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Wednesdays with the Saints Evening Prayer
March 20 @ 5:15 PM - 5:45 PM
Wednesdays with the Saints
Evening Prayer Service
Daily prayers are said on a regular schedule at Saint James. On Wednesday evenings, we invite you to explore and celebrate the inspiring lives of the saints at our Evening Prayer service.
This week we celebrate the life of Thomas Ken, Bishop of Bath and Wells.
Thomas Ken was born in 1637. Throughout his life he was both rewarded and punished for his integrity. His close relationship with the royal family began when he became chaplain to Princess Mary of Orange at The Hague. Ken was appalled at the Prince of Orange’s treatment of his wife, and rebuked him publicly.
In 1683, Ken returned to England and became chaplain to Charles II. His integrity stirred him to rebuke Charles for lax behavior. When Ken was notified that the King’s mistress, the actress Nell Gwyn, was to be lodged at his house, he refused, saying, “a woman of ill repute ought not to be endured in the house of a clergyman, and especially the King’s chaplain.” The King took no offense, but in the next year made Ken the Bishop of Bath and Wells, declaring that none should have the position except “the little fellow that refused his lodging to poor Nelly.”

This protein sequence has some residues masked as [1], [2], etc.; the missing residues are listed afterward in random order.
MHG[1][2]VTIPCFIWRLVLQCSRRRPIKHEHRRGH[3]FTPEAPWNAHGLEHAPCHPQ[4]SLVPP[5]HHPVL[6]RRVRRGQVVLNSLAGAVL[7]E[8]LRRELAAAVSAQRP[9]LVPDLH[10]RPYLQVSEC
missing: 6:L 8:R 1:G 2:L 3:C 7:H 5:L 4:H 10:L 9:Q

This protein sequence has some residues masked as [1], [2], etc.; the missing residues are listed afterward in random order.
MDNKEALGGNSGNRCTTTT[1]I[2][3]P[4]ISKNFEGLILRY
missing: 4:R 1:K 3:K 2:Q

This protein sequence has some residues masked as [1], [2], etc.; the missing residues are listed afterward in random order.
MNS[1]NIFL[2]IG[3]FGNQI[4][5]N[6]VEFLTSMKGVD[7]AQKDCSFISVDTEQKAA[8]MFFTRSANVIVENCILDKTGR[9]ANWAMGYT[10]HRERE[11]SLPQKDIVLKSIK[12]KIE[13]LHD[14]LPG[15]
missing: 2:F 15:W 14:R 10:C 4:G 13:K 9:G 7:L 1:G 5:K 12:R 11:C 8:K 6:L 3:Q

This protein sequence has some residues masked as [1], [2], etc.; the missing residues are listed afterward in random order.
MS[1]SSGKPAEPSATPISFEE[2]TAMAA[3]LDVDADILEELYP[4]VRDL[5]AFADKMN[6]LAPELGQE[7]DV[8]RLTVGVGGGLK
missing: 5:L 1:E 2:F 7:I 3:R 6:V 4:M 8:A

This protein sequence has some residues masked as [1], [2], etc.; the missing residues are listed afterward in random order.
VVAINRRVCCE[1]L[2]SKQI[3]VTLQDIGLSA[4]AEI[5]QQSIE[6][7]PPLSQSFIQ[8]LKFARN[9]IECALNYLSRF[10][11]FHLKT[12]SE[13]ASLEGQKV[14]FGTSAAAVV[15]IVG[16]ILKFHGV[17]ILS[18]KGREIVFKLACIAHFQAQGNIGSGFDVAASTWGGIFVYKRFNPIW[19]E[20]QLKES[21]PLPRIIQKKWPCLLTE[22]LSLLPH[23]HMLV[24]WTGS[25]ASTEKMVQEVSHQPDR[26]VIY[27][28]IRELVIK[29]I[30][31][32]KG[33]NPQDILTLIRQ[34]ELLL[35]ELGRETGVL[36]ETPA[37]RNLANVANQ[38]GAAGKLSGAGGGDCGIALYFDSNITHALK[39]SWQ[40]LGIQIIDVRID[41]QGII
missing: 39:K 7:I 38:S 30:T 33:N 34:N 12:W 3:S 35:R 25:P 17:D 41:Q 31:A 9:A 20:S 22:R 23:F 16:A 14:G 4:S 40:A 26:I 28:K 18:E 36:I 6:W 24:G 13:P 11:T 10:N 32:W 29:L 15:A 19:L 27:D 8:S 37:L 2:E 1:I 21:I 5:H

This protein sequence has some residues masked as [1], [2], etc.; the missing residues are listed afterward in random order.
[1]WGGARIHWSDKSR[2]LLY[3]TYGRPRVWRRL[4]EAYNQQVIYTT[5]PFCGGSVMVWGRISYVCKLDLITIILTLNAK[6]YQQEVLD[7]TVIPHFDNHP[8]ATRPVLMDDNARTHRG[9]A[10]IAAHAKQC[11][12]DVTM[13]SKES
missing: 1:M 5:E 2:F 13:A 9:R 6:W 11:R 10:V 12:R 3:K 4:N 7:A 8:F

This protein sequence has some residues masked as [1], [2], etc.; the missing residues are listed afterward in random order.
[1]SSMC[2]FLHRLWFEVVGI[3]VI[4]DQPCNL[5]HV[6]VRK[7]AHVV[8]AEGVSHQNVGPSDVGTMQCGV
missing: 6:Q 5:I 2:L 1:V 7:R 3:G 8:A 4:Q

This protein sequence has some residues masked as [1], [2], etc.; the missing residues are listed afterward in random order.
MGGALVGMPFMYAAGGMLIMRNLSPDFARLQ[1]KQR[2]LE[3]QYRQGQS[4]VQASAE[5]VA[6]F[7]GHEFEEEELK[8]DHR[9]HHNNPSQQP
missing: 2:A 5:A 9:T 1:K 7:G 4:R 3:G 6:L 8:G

In 1688, when Charles’ successor, James II, tried to undermine the authority of the Church of England, Ken was one of seven bishops who refused to read the King’s Declaration of Indulgence, which offered tolerance to Protestant non-conformists and to Roman Catholics. The seven bishops were sent to the Tower, but were acquitted in the courts, and became popular heroes. After the resolution of 1688, however, Ken’s conscience did not permit him to swear allegiance to William of Orange, who became King William III.
As a Non-Juror, Ken was deprived of his see. Ken’s conscience would not let him rest and his disagreement with others of the “Non-Juring” party over various matters troubled him for the rest of his life.
He deplored the Non-Juror schism, and after the accession of Queen Anne, he made his peace with the Church of England. A man of deep piety, Ken was the author of several religious works which were immensely popular in the eighteenth century. He is best known as a writer of hymns, particularly the well-known evening hymn, “All praise to thee, my God, this night,” which concludes with his doxology, “Praise God from whom all blessings flow.”